After her father had killed one of his sons and taken his wife as his own, he then killed his advisor Daiyuu for suspecting he had molested her. To prevent Daiyuu's family from taking revenge on him, he gave his daughter Samur in marriage to Daiyuu's son. Samur's husband was given command over the Oirats and made their taishi, or leader.
Since many of her clan were virtual prisoners of their guards, she convinced first her husband and then her son to launch campaigns to free them. After her son died in these struggles, she convinced her grandson Esen to become taishi. Samur supported him as he brought the Mongolian Plateau and most of the Silk Route under his control.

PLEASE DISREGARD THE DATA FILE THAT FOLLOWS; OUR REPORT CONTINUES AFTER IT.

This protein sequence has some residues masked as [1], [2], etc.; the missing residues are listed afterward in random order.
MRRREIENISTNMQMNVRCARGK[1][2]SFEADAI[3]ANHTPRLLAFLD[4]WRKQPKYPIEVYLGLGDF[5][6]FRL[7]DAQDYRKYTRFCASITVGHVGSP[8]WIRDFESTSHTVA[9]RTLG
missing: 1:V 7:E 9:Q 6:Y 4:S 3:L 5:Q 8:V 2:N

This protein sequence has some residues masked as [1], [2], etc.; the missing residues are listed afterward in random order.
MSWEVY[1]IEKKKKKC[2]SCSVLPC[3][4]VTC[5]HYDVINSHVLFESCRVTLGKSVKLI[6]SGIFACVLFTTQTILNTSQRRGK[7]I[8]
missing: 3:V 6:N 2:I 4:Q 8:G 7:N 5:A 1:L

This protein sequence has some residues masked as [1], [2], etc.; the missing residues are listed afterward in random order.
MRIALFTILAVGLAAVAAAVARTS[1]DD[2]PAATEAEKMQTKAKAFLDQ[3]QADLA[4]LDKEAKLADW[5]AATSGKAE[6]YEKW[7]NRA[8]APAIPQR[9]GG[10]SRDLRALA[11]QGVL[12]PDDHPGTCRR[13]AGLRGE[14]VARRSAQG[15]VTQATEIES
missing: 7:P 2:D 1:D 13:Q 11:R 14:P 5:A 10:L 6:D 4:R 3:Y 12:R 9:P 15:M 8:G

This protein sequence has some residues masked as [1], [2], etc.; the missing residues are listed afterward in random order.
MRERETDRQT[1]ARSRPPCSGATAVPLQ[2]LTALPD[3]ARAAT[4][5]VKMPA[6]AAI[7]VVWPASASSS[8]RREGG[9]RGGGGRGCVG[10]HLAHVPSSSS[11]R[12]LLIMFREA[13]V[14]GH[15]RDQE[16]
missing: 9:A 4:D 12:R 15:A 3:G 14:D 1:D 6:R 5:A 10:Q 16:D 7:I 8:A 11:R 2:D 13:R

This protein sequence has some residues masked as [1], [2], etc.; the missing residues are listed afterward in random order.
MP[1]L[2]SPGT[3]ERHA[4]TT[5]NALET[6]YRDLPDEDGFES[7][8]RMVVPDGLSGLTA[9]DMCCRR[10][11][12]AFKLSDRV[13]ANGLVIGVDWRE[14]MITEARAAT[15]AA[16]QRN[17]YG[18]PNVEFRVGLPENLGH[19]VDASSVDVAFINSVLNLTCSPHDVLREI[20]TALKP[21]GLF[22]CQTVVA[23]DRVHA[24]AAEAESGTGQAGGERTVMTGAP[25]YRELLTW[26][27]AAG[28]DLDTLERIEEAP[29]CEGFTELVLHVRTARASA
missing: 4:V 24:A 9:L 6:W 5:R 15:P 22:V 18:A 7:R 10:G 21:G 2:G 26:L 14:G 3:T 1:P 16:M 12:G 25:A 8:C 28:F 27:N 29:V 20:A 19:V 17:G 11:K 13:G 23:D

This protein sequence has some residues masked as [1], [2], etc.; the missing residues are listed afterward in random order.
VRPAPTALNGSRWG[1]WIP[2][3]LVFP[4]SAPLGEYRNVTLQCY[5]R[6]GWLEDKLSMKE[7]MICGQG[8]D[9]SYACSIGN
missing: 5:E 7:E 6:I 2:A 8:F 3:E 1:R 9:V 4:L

Though Esen first strove for unity between the Oirats and the Borjigin clan of his grandmother, he later turned against the Borjigin. and had several of its nobles killed. When his own daughter was about to give birth, he also intended to have the baby killed if it turned out to be male. Samur helped her great-granddaughter escape and hide. They first pretended a girl had been born. When it became known that this was not true, Samur took the boy to her ger for protection and finally entrusted him to Mongols loyal to the Borjigins to take him out of Esen's reach. The boy was Bayan-Mongke, who would be a direct ancestor of Dayan Khan.
Samur died around the same time as Esen.
- Weatherford, Jack. (2010). The Secret History of the Mongol Queens. Broadway Paperbacks, New York.